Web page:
After time he begins to hate Joe and the way he makes his living, but when Magwitch tells him who gave the order for him to become a gentleman, he starts to think about himself and what he has become. Then he remembers where his roots are, and who his family are. This is when he realises there's two types of gentleman the good type that he wanted to become and the bad type the one he has become. Only when he helps to save Magwitchs life by putting his own in danger he becomes a true gentleman. Also I think Dickens wanted us to remember where are roots are and who our true family and friends, by the time we had finished reading the book.
This book includes stark criticisms of many aspects of Victorian society such as child labor and class structure. He criticizes class structure by portraying other characters’ cruelty and corruption as an impediment from Copperfield’s discovery from himself. Dickens depicts an evil character as someone who is a result of their experiences such as James Steerforth or Uriah Heep or as someone who is inherently evil such as Mr. Murdstone. Also, Dickens is able to create a contrast between the evil of these characters and the warmth and goodness characterizing the people on Copperfield’s side. By comparing their characters, Dickens further emphasizes the difference between the two sides and “provides a forum for Dickens's views of the inherent nature of evil as well as a critique of a society that enables and shapes this darker side of humanity”(Miline, 102).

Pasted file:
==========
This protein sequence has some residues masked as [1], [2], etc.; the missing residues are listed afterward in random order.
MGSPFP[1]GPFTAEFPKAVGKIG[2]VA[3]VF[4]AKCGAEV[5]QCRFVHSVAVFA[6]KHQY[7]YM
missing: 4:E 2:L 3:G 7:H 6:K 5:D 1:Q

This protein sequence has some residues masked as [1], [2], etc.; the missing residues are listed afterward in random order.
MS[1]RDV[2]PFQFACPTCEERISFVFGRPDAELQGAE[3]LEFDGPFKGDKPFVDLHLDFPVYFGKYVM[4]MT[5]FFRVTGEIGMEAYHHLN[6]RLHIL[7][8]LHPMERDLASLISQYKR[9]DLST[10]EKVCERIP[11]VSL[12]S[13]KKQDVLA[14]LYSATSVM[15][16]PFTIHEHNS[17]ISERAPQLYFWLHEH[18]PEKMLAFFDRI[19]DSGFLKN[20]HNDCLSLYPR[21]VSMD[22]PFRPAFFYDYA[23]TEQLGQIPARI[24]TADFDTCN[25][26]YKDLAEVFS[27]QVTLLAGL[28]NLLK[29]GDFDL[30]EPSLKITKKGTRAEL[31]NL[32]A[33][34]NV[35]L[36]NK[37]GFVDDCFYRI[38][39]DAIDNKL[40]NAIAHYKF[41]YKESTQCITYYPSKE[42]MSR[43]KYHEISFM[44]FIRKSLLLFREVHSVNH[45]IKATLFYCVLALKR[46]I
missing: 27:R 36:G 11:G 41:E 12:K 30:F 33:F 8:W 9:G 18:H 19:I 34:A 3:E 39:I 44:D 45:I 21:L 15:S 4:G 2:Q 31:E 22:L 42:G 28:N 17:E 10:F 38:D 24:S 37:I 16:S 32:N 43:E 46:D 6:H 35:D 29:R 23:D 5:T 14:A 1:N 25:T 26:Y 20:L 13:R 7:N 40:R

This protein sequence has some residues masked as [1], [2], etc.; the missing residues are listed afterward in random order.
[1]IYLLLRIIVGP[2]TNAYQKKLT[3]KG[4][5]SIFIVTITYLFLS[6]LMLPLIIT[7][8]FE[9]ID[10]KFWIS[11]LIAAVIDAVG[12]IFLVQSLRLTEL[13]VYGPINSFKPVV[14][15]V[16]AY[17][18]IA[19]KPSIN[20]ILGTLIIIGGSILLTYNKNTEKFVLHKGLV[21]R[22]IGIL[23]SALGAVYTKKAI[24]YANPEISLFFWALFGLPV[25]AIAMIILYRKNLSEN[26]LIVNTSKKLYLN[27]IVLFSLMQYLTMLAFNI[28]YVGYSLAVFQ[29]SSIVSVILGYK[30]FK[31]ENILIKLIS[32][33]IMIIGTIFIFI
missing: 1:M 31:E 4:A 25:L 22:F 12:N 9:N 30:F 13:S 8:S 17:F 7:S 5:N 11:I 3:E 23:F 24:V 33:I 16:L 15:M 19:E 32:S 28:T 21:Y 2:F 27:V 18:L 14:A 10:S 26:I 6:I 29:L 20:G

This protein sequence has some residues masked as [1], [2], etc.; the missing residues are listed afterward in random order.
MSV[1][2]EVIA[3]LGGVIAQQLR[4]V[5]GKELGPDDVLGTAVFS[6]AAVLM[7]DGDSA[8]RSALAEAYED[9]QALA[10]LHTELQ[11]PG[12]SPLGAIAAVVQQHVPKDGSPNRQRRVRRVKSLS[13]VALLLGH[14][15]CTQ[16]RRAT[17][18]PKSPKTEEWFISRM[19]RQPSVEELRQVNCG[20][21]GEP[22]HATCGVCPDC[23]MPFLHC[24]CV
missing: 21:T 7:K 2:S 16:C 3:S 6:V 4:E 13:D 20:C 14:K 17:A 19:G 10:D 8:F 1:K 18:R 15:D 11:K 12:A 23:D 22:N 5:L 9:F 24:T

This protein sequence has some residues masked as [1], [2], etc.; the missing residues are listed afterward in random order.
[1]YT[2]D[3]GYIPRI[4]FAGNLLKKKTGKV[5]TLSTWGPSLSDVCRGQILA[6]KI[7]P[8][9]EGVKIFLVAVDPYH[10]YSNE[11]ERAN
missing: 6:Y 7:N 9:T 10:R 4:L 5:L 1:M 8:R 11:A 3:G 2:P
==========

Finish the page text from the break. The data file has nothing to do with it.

When the family finances were put at least partly to rights and his father was released, the twelve-year-old mother's insistence that he continue to work at the factory. His father, however, rescued him from that fate, and between 1824 and 1827 Dickens was a day pupil at a school in London. At fifteen, he found employment as an office boy at an attorney's, while he studied shorthand at night. His brief stint at the Blacking Factory haunted him all of his life -- he spoke of it only to his wife and to his closest friend, John Forster -- but the dark secret became a source both of creative energy and of the preoccupation with the themes of alienation and betrayal which would emerge, most notably, in David Copper field and in Great Expectations. In 1829 he became a free-lance reporter at Doctor's Commons Courts, and in 1830 he met and fell in love with Maria Bead Nell, the daughter of a banker.
His father was a clerk in the navy pay office and was well paid, but his extravagant living style often brought the family to financial disaster. The family reached financial "rock bottom" in 1824. Charles was taken out of school and sent to work in a factory doing manual labour, while his father went to prison for his debt. These internal disasters shocked Charles greatly. He refers to his working experiences in his writings.